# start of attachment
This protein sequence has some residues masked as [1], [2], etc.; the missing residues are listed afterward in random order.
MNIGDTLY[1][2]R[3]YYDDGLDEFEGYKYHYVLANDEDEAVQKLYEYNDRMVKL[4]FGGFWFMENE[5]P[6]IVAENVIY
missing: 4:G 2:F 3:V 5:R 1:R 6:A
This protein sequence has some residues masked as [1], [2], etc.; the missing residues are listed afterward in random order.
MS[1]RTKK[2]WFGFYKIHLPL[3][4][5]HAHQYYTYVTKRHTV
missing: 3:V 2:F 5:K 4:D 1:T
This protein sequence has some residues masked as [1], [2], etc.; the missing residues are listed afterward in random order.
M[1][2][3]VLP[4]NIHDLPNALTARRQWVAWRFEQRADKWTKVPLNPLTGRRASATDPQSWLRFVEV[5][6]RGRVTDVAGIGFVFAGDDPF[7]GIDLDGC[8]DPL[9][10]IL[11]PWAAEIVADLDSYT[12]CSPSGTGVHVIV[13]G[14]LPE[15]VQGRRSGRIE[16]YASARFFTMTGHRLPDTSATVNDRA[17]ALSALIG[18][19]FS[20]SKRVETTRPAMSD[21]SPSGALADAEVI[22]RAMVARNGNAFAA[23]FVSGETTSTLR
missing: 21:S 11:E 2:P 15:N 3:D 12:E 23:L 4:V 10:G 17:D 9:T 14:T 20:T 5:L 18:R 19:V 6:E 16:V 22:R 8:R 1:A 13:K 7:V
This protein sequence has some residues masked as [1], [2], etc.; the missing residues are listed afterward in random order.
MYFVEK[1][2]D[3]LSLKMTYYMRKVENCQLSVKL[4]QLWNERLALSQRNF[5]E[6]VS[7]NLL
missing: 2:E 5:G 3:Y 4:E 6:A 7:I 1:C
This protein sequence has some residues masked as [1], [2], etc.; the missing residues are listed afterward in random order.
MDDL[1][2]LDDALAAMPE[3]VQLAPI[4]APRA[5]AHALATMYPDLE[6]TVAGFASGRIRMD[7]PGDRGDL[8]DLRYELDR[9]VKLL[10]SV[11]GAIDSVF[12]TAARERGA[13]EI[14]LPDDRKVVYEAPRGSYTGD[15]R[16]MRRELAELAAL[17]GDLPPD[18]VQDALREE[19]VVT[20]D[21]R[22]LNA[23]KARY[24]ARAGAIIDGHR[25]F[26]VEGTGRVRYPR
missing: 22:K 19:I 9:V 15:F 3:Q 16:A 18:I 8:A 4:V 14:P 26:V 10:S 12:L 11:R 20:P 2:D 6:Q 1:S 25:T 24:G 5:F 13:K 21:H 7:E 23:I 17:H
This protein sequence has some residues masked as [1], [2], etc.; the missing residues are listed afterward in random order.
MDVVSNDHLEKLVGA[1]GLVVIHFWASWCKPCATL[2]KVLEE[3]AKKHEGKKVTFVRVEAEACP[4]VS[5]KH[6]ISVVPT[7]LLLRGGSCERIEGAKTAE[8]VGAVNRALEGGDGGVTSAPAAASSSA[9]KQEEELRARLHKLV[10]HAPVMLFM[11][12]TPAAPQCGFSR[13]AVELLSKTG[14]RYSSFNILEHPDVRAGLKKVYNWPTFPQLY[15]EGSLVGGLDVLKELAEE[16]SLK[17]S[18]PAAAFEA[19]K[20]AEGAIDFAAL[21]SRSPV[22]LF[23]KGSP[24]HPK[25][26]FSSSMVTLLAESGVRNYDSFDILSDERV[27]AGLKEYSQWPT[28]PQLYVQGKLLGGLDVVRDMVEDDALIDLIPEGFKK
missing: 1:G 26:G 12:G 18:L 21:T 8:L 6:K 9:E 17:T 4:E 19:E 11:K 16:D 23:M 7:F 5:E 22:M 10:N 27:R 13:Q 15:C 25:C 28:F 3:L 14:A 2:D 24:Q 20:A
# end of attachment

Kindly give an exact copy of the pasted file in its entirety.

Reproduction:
This protein sequence has some residues masked as [1], [2], etc.; the missing residues are listed afterward in random order.
MNIGDTLY[1][2]R[3]YYDDGLDEFEGYKYHYVLANDEDEAVQKLYEYNDRMVKL[4]FGGFWFMENE[5]P[6]IVAENVIY
missing: 4:G 2:F 3:V 5:R 1:R 6:A
This protein sequence has some residues masked as [1], [2], etc.; the missing residues are listed afterward in random order.
MS[1]RTKK[2]WFGFYKIHLPL[3][4][5]HAHQYYTYVTKRHTV
missing: 3:V 2:F 5:K 4:D 1:T
This protein sequence has some residues masked as [1], [2], etc.; the missing residues are listed afterward in random order.
M[1][2][3]VLP[4]NIHDLPNALTARRQWVAWRFEQRADKWTKVPLNPLTGRRASATDPQSWLRFVEV[5][6]RGRVTDVAGIGFVFAGDDPF[7]GIDLDGC[8]DPL[9][10]IL[11]PWAAEIVADLDSYT[12]CSPSGTGVHVIV[13]G[14]LPE[15]VQGRRSGRIE[16]YASARFFTMTGHRLPDTSATVNDRA[17]ALSALIG[18][19]FS[20]SKRVETTRPAMSD[21]SPSGALADAEVI[22]RAMVARNGNAFAA[23]FVSGETTSTLR
missing: 21:S 11:E 2:P 15:N 3:D 12:E 23:L 4:V 10:G 17:D 9:T 14:T 20:T 5:L 18:R 19:V 6:E 16:V 22:R 8:R 1:A 13:K 7:V
This protein sequence has some residues masked as [1], [2], etc.; the missing residues are listed afterward in random order.
MYFVEK[1][2]D[3]LSLKMTYYMRKVENCQLSVKL[4]QLWNERLALSQRNF[5]E[6]VS[7]NLL
missing: 2:E 5:G 3:Y 4:E 6:A 7:I 1:C
This protein sequence has some residues masked as [1], [2], etc.; the missing residues are listed afterward in random order.
MDDL[1][2]LDDALAAMPE[3]VQLAPI[4]APRA[5]AHALATMYPDLE[6]TVAGFASGRIRMD[7]PGDRGDL[8]DLRYELDR[9]VKLL[10]SV[11]GAIDSVF[12]TAARERGA[13]EI[14]LPDDRKVVYEAPRGSYTGD[15]R[16]MRRELAELAAL[17]GDLPPD[18]VQDALREE[19]VVT[20]D[21]R[22]LNA[23]KARY[24]ARAGAIIDGHR[25]F[26]VEGTGRVRYPR
missing: 22:K 19:I 9:V 15:F 3:Q 16:A 18:I 8:A 4:V 14:P 26:V 10:S 12:L 11:R 20:P 2:D 6:Q 1:S 25:T 24:G 5:F 13:K 21:H 7:E 23:I 17:H
This protein sequence has some residues masked as [1], [2], etc.; the missing residues are listed afterward in random order.
MDVVSNDHLEKLVGA[1]GLVVIHFWASWCKPCATL[2]KVLEE[3]AKKHEGKKVTFVRVEAEACP[4]VS[5]KH[6]ISVVPT[7]LLLRGGSCERIEGAKTAE[8]VGAVNRALEGGDGGVTSAPAAASSSA[9]KQEEELRARLHKLV[10]HAPVMLFM[11][12]TPAAPQCGFSR[13]AVELLSKTG[14]RYSSFNILEHPDVRAGLKKVYNWPTFPQLY[15]EGSLVGGLDVLKELAEE[16]SLK[17]S[18]PAAAFEA[19]K[20]AEGAIDFAAL[21]SRSPV[22]LF[23]KGSP[24]HPK[25][26]FSSSMVTLLAESGVRNYDSFDILSDERV[27]AGLKEYSQWPT[28]PQLYVQGKLLGGLDVVRDMVEDDALIDLIPEGFKK
missing: 1:G 26:G 12:G 18:L 21:T 8:L 6:K 9:E 17:T 4:E 19:E 11:K 16:D 23:M 7:F 5:E 22:M 10:N 27:R 13:Q 15:C 25:C 28:F 3:L 14:A 2:D 24:Q 20:A